Interleague play finally winds down in Major League Baseball this weekend, ending the most bizarre setup in all of sports.
After 13 years of the stuff, MLB still is missing the boat.
I am not anti-interleague, nor do I love it. I just think it is time to get it right.
I don’t think it is fair that the Reds have had to play their in-state foes, the Cleveland Indians, twice per season while their NL Central counterparts, the St. Louis Cardinals, get to square off against Kansas City six times per year.
Once again, though, Bud Selig and the powers that be make decisions based on dollars and cents and not necessarily what is right for the game.
There are fans that sit on both side of the fence. I have come up with a plan that not only satisfies all sides of this issue, but will bring much-needed balance to the MLB schedule.
Here it goes.
For starters, let’s get the leagues balanced out. Instead of having 16 teams in the National League and 14 in the American League, let’s move the Milwaukee Brewers back to the AL where they belong.
Why does the NL Central have six teams fighting for a playoff spot, but only four clubs have to battle it out in the AL West to get to the postseason?
Furthermore, 16 teams contend for four overall playoff spots in the NL, while in the AL, only 14 teams have to compete for the same number of playoff positions.
My plan starts with some realignment:
The NL stays pretty much the same, with only the Brewers leaving.
The AL gets a bit more interesting. The Brewers slide into the AL Central while the Royals move to AL West.
Now that we have the leagues balanced, the next part of plan is a must. There will no longer be a stretch of interleague play, rather interleague games all season long. In order to have 15 teams in each league, there would have to be at least one interleague matchup at all times.
Does it really matter when these match-ups happen anyway?
Natural rivals like the Mets-Yankees, Cubs-White Sox, and the aforementioned Reds-Indians and Cardinals-Royals series would still go down annually, just not guaranteed twice per year every season.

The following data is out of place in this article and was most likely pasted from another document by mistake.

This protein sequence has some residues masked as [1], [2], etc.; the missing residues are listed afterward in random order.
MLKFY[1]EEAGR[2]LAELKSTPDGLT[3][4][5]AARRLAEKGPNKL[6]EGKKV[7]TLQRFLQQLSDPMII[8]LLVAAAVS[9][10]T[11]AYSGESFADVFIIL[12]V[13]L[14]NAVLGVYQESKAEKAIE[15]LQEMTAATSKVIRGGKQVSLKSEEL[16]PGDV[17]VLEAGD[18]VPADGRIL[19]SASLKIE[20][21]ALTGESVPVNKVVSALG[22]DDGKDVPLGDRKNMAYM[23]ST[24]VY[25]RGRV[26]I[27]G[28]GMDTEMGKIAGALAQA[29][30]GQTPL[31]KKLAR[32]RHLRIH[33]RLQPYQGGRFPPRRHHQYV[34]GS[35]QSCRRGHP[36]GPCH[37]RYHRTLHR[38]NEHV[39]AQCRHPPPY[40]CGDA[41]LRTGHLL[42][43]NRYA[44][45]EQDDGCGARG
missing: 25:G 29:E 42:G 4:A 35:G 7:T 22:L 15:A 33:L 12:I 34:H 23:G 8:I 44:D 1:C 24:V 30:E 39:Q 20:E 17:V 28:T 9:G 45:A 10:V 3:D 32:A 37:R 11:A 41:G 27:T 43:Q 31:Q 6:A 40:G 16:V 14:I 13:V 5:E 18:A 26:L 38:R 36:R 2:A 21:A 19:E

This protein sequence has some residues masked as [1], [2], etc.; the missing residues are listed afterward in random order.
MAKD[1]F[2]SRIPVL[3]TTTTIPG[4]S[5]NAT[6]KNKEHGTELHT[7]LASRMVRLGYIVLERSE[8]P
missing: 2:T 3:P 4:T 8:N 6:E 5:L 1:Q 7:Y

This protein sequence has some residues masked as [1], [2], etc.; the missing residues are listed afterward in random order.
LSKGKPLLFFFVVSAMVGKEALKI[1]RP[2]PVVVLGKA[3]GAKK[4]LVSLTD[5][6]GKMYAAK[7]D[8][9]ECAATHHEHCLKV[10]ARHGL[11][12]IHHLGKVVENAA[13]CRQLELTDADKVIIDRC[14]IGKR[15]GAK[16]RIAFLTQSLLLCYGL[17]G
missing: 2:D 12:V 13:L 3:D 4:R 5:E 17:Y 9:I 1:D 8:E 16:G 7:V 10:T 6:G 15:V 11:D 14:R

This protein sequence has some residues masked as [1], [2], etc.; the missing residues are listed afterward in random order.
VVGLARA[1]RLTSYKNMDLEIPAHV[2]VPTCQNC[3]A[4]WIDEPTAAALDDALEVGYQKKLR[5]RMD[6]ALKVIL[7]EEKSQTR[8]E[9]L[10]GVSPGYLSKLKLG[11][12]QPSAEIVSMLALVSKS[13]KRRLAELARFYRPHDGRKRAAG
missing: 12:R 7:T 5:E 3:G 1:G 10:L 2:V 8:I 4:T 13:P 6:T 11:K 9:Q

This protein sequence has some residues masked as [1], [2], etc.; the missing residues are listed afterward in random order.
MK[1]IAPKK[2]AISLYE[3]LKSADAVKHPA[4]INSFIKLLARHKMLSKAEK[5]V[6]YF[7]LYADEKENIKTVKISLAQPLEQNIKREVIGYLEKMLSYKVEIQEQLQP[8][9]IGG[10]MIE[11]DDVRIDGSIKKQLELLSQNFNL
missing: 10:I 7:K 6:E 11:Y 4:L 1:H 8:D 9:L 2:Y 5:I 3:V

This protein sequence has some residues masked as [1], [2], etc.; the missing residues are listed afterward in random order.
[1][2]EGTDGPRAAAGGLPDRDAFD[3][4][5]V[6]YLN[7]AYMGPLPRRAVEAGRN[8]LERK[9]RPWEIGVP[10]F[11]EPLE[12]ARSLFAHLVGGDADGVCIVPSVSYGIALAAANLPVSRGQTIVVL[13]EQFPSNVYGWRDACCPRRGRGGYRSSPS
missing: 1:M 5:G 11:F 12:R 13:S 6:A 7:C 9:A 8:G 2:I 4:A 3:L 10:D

Instead, MLB would go the route the NFL goes and rotate matchups annually.
For example, in 2010 the NL Central could start by being matched up against the AL West, with every team inside each division playing each other in one three-game series for a total of 15 games.
The next season, the NL Central could play the AL East, and then in 2012, square off against the AL Central.
In addition to playing the 15 set interleague games, natural rivals would meet in a three-game series, rotating homefield advantage. In years where they already played each other in the regular rotation, the teams would meet twice, once at each team’s location.
Teams that lack a natural rival would be placed into a pool of teams and have a random matchup selected based off how long it has been since teams have met. It’s not perfect, but it a compromise.
This could also give MLB a chance to play some games internationally by taking teams without a natural rival in other league and create a series out of it.
So, with 18 games of the 162-game schedule figured out and interleague play resolved, let’s examine how the rest of the schedule will work.
Each team will play 12 games against the other four teams in their division (six at home; six on the road). That translates into 48 division games, or roughly 30 percent of the team’s schedule.
The key here is that every team plays every other team in the division the same amount of times at home and away.
That leaves 96 games to play against the teams within the league from the other divisions. There are 10 total teams outside of the division in each league. By rotating the home field advantage annually, these teams would square off a total of nine times. Six games at home and three on the road this year means three games at home and six on the road next year.
The other six games would be based off of order of finish the previous season. For example, the team that finished last in the NL Central (usually the Pirates), would get three extra games against the last place finishers from the NL West and NL East respectively.
My system is not perfect, but it is far better than anything Bud Selig has come up with, and I don’t make $18 million per year.
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